Jesus taught us how to love and serve, but what has happened in the last 2,000 years to make us forget the main focus of our Christian identity? Diving deeper into Joel Osteen’s Prosperity Gospel could give us some answers.


The American Dream: a large and extravagant suburban home, the perfect 9-5 job and a family like The Cleavers, where all of life’s problems are solved in a half hour.

This is the type of life many strive for and this is the type of life Joel and Victoria Osteen promise to their Texas congregation.

Joel Osteen is senior pastor of Lakewood Church in Houston, the largest Protestant church in the United States.

Osteen’s main platform is that God’s one true desire is for us to be happy, as he and his wife stated during a recent Sunday service.

In this video, Victoria Osteen declared to their congregation, “I just want to encourage every one of us to realize when we obey God, we’re not doing it for God — I mean, that’s one way to look at it — we’re doing it for ourselves, because God takes pleasure when we are happy. … That’s the thing that gives Him the greatest joy.”


Apart from being completely covered in the sugary-coating of American optimism, this idea is entirely doctrinally wrong and has understandably caused uproar in the Church.

For 20 years, Osteen has preached this Prosperity Gospel.

John Piper, a renowned author and preacher at Bethlehem Baptist Church in Minneapolis, explains this interpretation of the Bible and why it is so wrong in this video.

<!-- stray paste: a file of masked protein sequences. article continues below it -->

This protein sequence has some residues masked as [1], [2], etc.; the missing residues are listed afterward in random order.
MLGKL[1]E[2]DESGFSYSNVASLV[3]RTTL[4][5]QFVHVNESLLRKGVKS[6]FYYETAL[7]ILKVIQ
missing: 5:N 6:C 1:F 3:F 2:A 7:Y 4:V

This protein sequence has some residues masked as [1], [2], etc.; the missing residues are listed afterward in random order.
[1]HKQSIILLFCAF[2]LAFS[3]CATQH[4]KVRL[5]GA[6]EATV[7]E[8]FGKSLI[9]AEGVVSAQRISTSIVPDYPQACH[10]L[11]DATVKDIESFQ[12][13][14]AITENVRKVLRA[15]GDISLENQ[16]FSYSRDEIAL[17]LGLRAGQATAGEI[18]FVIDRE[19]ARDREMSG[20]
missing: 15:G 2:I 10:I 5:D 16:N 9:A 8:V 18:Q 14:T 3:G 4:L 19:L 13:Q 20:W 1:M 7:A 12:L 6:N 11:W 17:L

This understanding of the Bible is wrong in many ways.

1 Timothy 6:10 says: “For the love of money is a root of all kinds of evil. Some people, eager for money, have wandered from the faith and pierced themselves with many griefs.” (NIV)

From the very mouth of Christ comes the rebuttal to the Prosperity Gospel.

Money causes many people to stray from Christ but Osteen still thinks it’s a good idea to preach that worldly happiness is found in money. In his book, “Your Best Life Now,” he states, “You were born to win; you were born for greatness, you were created to be a champion in life, and abundance, he wants you to live in abundance. He wants to give you the desires of your heart. … God is turning things around in your favor.”

Osteen focuses more on the American version of succeeding than the actual teachings of Christ.

I think that many Christians have lost sight of the true meaning of the gospel and traded it in for an Americanized version that says we are to view “self” as the single most important entity in the entire universe.

The most puzzling question for me is, what version of the Bible are they reading?

Page after page of the Bible is filled with the words of Jesus telling us to forsake everything except for him and even to comparatively hate our own families.

It tells stories of followers of Christ who lived lives filled with torture and misery, yet still Osteen preaches of worldly prosperity.

Did you know that 26 percent of the World still lives in extreme poverty?